The Indian Government has launched a procurement site for vendors to bid for government projects.

GeM, short for Government e-Marketplace, currently sells 2,534 products across 469 registered government departments, Radha Chauhan, Chief Executive Officer at India’s national e-governance division, told Bloomberg. However, it is not compulsory for all agencies to be a part of this programme, she added.

Users of GeM will first need to register their mobile numbers and biometric IDs before gaining access to the service.

Currently, the government uses a paper tender system to purchase its supplies, restricting access to local suppliers. Comparatively, GeM allows vendors throughout the country to bid for projects.

Suppliers will also be paid within 10 days from the data of purchase, cutting time down from the usual two months and reducing likelihood of corruption.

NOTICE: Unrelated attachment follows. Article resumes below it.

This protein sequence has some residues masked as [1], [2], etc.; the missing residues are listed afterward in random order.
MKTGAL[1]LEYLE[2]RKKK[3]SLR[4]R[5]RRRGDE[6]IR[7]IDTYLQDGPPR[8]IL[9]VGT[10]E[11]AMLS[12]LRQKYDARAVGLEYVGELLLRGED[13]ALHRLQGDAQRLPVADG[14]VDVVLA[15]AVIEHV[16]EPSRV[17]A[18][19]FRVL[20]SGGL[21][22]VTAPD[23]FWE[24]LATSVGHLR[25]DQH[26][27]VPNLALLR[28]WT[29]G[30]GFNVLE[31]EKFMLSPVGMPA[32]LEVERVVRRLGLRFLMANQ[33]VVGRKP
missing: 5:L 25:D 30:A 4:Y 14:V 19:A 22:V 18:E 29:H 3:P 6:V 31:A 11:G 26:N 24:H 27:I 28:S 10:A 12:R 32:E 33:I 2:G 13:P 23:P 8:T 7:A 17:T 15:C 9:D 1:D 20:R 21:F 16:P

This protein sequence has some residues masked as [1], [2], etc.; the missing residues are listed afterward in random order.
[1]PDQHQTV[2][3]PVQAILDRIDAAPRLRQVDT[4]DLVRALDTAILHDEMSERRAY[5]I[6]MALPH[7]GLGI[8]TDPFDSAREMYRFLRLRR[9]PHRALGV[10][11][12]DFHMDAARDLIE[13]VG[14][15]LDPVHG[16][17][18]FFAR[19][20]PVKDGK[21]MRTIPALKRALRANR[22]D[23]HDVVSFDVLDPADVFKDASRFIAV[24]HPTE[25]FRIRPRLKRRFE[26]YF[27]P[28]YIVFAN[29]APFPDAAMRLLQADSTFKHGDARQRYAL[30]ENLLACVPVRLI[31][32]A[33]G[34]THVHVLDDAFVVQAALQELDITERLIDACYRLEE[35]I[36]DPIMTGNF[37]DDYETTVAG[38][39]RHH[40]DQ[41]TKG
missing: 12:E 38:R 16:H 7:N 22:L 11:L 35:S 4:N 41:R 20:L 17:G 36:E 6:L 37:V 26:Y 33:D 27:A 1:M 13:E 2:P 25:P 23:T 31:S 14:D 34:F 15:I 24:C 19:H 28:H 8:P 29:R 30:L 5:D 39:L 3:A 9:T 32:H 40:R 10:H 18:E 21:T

Digital procurement systems are common in the region. The Philippines Government Electronic Procurement System links public finances to its contracts system, allowing money to be tracked throughout the system.

Korea has also digitised its entire procurement process for purchasing products, services and construction works. KONEPS uses fingerprint identification to authenticate users, recognising it as “the best solution to stave off unlawful biddings”, the government stated.

Since 2011, the service was accessible on smartphones, and kept users updated on the bidding process through texts. It has also put pushed an informant reward policy to prevent illegal bidding practices.

Singapore’s GeBIZ allows agencies to combine purchases to enjoy bulk discounts, and divides the procurement process to three levels: up to S$3,000; between S$3,001 to S$70,000; and above S$70,000.

GeBIZ Mall was launched in 2006 for agencies to submit small value orders, at less than S$3,000, directly to suppliers for greater efficiency.

Now read: Exclusive: Inside the Philippines Procurement Service